The lethal attacks on the US embassies in Kenya and Tanzania in August 1998 and against the Twin Towers in New York and the Pentagon complex in Virginia on 11 September 2001 catapulted al Qaeda onto the global scene and made it the most prominent Islamist terrorist actor of recent times. This prominence has led to a tendency to associate Islamist terrorism exclusively with it. It has also led to the widespread assumption that Islamist terrorism now operates, more often than not, in a transnational fashion. Neither is accurate. This will become evident in Chapters 3 and 4 which focus on Islamist movements, other than al Qaeda, that employ terrorist tactics while remaining firmly embedded in their respective domestic contexts. Furthermore, although other Islamist terrorist entities do operate transnationally, Islamist terrorism is not epitomized by any one movement or manner of operation. Al Qaeda's particular type of transnational Islamist terrorism deserves consideration in the context of this study because of its major impact on contemporary world politics, magnified by the US government's decision after 2001 to wage a ‘war on terror’.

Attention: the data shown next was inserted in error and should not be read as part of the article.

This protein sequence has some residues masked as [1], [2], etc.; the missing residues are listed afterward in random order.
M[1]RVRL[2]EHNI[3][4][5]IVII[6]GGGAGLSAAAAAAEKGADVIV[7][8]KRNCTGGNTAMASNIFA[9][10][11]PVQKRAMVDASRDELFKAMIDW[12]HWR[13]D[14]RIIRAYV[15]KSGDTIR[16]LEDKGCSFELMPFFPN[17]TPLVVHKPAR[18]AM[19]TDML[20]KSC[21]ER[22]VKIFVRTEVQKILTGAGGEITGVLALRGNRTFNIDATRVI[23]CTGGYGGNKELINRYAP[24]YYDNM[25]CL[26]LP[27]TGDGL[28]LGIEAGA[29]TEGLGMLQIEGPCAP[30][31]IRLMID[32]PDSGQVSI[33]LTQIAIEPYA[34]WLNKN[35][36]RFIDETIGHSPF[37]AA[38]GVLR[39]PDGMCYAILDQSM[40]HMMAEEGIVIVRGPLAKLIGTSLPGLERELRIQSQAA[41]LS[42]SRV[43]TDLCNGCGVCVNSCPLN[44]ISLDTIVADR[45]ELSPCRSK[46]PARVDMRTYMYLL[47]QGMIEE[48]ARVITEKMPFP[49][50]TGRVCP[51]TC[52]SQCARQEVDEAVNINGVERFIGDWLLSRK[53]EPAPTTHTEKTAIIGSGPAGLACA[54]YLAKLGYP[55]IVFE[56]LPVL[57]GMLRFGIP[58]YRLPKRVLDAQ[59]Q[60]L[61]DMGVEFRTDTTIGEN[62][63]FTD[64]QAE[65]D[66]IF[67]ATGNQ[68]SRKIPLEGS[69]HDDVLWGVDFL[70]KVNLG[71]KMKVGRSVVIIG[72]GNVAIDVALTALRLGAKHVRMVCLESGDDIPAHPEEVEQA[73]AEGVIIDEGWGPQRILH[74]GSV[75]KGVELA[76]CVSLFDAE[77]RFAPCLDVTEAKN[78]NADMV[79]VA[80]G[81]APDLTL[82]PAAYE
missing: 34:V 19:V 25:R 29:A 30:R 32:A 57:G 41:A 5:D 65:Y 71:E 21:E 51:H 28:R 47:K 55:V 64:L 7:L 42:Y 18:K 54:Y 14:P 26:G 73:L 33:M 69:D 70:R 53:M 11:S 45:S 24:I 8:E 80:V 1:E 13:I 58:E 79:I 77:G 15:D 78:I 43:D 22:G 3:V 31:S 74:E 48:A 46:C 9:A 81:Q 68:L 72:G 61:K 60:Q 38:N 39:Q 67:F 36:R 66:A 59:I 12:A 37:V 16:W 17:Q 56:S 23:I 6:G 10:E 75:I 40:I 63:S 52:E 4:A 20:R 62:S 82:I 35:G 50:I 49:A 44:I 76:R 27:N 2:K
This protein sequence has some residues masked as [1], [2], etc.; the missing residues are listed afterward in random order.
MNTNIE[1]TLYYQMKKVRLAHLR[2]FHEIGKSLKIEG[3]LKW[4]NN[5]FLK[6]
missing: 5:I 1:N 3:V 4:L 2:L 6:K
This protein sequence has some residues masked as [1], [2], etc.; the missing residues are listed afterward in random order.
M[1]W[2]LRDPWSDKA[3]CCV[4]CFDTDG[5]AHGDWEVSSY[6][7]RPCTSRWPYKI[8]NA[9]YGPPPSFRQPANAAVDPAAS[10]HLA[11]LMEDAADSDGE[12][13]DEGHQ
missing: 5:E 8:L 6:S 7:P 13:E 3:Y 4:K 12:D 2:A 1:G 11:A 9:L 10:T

The inclusion of al Qaeda in a book on the Middle East may seem out of place given that Pakistan and Afghanistan are more closely associated with its emergence and remain its hub at least at the time of writing (2010). The movement's impact has also reached Africa, South Asia, South East Asia and Europe, as well as the North American continent.